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The Pocket Book of Ogden Nash

by Ogden Nash

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438642,086 (4.03)17
Here, in one volume, are the most popular poems of one of the most popular poets of the twentieth century -- perhaps of the last twenty centuries. Delightfully nonsensical, they in fact make the best of sense, accomplishing what only real poetry can -- allowing the reader to discover what he didn't know he already knew or felt.… (more)
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Showing 1-5 of 6 (next | show all)
It's Ogden Nash: what more needs to be said? Some subject matter is less familiar, and less PC, these days. ( )
  librisissimo | Dec 9, 2015 |
A good selection of Nash's earlier verses ( )
  antiquary | Oct 31, 2013 |
A compilation of light, humorous verse from Ogden Nash. These poems range from the cynical to the sweet, and mostly deal with the little quirks and foibles of everyday life: marriage, the joys and insanities of raising children, dealing with annoying houseguests, and so on and so forth. They were originally published over the course of several decades, I believe, with the earliest dating back to the 1930s. Some of them still feel wonderfully fresh and relevant, while others are more dated, either because they feature no-longer-current cultural references, or because they describe a rather old-fashioned way of life. (The latter is particularly true in the verses about relationships between husbands and wives... They're not exactly offensive or anything, but they definitely come from an era when expectations were different.)

Nash's style is entirely unique. He twists and tortures the English language into all kinds of ridiculous shapes, forcing words to rhyme whether they like or not, making puns that have no legitimate right to exist, and cheerfully ignoring the idea that there's any limit at all on how many syllables ought to be packed into one line of poetry. Sometimes the result is hilarious and delightful. Sometimes it's just silly. And, surprisingly often, I honestly could not make up my mind whether it was brilliant or terrible. Which I suppose is in itself kind of fun. Although 200 pages of that sort of thing might be a little bit much.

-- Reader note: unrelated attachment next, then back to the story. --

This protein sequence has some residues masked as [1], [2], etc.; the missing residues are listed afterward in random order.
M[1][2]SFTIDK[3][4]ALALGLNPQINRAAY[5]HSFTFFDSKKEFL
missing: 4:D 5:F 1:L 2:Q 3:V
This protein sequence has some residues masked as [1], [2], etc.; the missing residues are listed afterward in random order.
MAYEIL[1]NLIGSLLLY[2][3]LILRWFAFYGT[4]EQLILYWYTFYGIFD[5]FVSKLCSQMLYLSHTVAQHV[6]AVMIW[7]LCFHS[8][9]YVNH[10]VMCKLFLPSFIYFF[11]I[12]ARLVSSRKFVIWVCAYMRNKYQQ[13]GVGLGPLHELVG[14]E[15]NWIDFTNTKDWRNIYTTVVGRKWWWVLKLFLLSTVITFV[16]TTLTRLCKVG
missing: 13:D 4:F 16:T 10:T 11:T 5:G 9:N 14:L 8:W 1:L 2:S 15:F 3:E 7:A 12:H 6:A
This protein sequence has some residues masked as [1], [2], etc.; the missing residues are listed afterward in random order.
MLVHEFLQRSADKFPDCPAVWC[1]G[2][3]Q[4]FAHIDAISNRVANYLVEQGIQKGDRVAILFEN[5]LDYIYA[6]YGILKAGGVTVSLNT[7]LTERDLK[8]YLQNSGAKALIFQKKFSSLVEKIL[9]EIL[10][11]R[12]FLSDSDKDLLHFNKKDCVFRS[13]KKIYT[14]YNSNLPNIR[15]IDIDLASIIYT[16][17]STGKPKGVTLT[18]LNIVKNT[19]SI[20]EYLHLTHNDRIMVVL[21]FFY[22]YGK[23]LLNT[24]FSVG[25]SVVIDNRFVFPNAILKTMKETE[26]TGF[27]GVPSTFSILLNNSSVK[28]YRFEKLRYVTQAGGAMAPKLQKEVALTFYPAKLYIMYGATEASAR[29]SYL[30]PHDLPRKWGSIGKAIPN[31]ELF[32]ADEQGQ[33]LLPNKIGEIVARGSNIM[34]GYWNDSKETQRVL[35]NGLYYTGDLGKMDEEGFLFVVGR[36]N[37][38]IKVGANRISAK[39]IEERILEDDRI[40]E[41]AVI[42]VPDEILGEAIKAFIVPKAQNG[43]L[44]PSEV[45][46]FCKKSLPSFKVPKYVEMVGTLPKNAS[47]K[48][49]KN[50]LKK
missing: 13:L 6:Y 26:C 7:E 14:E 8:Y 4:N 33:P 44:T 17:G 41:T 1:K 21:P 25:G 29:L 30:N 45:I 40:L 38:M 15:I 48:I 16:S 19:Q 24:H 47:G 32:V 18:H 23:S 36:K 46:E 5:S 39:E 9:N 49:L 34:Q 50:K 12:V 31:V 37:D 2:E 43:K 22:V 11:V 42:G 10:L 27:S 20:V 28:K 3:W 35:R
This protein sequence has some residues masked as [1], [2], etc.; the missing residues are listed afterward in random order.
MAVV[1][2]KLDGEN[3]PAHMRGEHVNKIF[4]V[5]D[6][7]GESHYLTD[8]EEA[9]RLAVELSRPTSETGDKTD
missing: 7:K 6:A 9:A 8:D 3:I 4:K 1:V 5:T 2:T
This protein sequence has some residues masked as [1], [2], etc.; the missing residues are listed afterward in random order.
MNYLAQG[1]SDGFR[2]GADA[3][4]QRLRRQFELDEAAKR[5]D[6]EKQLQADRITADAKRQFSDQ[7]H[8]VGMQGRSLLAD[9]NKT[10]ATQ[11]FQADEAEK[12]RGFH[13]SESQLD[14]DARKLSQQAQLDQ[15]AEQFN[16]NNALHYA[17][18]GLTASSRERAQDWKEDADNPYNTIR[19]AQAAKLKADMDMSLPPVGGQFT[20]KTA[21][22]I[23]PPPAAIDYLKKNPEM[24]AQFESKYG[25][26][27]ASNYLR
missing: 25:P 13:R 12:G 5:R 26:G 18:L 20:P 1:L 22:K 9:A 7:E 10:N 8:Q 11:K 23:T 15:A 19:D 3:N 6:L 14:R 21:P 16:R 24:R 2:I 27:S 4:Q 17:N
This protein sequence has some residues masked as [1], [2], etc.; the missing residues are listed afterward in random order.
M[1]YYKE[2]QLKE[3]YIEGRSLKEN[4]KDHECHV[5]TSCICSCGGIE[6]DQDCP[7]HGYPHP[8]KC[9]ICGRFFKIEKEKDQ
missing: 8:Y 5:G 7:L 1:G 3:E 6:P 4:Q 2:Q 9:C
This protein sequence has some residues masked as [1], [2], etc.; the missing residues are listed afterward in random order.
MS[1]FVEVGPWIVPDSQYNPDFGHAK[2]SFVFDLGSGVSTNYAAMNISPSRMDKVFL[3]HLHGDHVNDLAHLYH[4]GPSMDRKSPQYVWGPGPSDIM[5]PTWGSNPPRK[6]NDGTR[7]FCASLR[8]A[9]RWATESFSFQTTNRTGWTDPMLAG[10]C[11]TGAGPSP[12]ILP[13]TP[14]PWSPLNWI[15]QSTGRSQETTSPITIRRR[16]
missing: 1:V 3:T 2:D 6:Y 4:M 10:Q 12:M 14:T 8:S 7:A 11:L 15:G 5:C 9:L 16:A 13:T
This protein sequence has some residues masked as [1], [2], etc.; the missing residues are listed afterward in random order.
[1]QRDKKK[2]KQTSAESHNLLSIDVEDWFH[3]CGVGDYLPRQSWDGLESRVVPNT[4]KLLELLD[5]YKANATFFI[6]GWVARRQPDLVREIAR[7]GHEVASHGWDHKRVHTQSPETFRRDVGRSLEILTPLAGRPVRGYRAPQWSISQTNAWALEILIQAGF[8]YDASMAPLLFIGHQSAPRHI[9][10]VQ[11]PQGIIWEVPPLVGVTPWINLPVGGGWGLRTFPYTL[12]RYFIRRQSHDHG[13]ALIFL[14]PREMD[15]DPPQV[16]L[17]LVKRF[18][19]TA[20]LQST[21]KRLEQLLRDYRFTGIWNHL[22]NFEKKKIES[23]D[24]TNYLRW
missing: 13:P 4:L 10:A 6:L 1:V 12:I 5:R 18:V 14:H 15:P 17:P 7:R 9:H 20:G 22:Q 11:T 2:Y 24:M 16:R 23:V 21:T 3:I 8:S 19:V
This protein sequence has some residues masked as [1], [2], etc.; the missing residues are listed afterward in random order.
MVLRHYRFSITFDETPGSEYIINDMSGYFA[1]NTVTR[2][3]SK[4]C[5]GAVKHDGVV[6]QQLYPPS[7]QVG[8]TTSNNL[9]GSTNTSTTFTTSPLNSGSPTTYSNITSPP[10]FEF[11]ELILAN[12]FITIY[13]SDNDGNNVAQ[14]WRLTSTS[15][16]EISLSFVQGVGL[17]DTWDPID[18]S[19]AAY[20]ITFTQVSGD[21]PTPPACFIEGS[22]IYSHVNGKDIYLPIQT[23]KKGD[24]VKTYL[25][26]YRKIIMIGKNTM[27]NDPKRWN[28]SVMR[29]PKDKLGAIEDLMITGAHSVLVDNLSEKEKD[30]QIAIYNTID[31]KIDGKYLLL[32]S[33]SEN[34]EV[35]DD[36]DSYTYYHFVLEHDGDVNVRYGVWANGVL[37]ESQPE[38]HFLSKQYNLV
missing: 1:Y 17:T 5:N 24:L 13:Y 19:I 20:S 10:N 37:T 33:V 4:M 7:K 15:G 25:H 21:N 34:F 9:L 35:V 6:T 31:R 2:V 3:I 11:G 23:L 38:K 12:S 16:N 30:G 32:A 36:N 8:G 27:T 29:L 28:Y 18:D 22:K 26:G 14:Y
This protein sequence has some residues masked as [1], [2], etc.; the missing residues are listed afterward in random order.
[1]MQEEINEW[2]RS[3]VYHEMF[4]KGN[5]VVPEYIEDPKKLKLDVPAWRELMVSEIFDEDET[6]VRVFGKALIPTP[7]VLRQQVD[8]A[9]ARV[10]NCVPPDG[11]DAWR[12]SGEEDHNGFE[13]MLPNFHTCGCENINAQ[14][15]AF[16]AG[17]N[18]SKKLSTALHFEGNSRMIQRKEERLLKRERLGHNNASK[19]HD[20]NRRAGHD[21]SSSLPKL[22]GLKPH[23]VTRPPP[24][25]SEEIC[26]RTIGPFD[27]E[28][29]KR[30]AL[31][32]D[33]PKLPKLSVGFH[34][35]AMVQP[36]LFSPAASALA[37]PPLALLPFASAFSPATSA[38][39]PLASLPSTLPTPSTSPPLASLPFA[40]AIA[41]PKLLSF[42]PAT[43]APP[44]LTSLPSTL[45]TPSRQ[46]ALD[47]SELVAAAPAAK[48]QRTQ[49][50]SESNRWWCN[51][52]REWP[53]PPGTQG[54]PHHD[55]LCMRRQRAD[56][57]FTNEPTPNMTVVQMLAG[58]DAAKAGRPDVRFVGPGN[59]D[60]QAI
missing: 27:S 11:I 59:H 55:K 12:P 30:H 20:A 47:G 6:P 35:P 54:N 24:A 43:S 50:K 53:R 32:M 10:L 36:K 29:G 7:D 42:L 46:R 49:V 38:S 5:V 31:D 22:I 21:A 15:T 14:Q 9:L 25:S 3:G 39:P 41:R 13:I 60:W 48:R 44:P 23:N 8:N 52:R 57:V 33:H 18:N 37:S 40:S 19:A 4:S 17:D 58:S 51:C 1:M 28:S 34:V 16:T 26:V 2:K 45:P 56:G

Rating: I am having immense trouble deciding what rating to give this. The best pieces are marvelous, but the collection as a whole might really fall more into the "not bad" range. Let's all it 3.5/5. ( )
1 vote bragan | Aug 4, 2013 |
I found this handy little pocket book, published in 1943, at a yard sale. The excellent Introduction, by Louis Untermeyer, reminds me of the early days of The New Yorker magazine.

The cover proclaims Nash as “America’s Light-Hearted Laureate.” I couldn’t agree more. While his short poems are most familiar, some of his longer ones really demonstrate his skill at twisting words and spellings a circus contortionist would envy.

Here is a poem – “A Brief Guide to New York” -- with all the wit and humor which made Nash famous:

In New York beautiful girls can become more beautiful
by going to Elizabeth Arden
And getting stuff put on their faces and waiting for it
to harden,
And poor girls with nothing to their names but a letter or
two can get rich and joyous
From a brief trip to their loyous.
So I can say with impunity
That New York is a city of opportunity.
It also has many fine theaters and hotels,
And a lot of taxis, buses, subways and els,
Best of all, if you don’t show up at the office or at a tea
nobody will bother their head
They will just think you are dead.
That’s why I really think New York is Exquisite.
And someday I’m going to pay a visit.

Jim, 12/7/12 ( )
  rmckeown | Dec 7, 2012 |
The biggest problem with reading Nash now is that many of the poems are topical and don't make sense if you don't know the political situation he is mocking. However, some of the poems are little gems that will last forever. So don't be afraid the skip the ones you don't get and look for the ones you want to read and reread until you've memorized them by osmosis. ( )
  aulsmith | Nov 4, 2010 |
Showing 1-5 of 6 (next | show all)
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How these curiosities would be quite forgott, did not such idle fellowes as I am putt them downe -John Aubrey
For Frances - then, now, and always
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The hunter crouches in his blind
'Neath camouflage of every kind,
And conjures up a quacking noise
To lend allure to his decoys.
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Here, in one volume, are the most popular poems of one of the most popular poets of the twentieth century -- perhaps of the last twenty centuries. Delightfully nonsensical, they in fact make the best of sense, accomplishing what only real poetry can -- allowing the reader to discover what he didn't know he already knew or felt.

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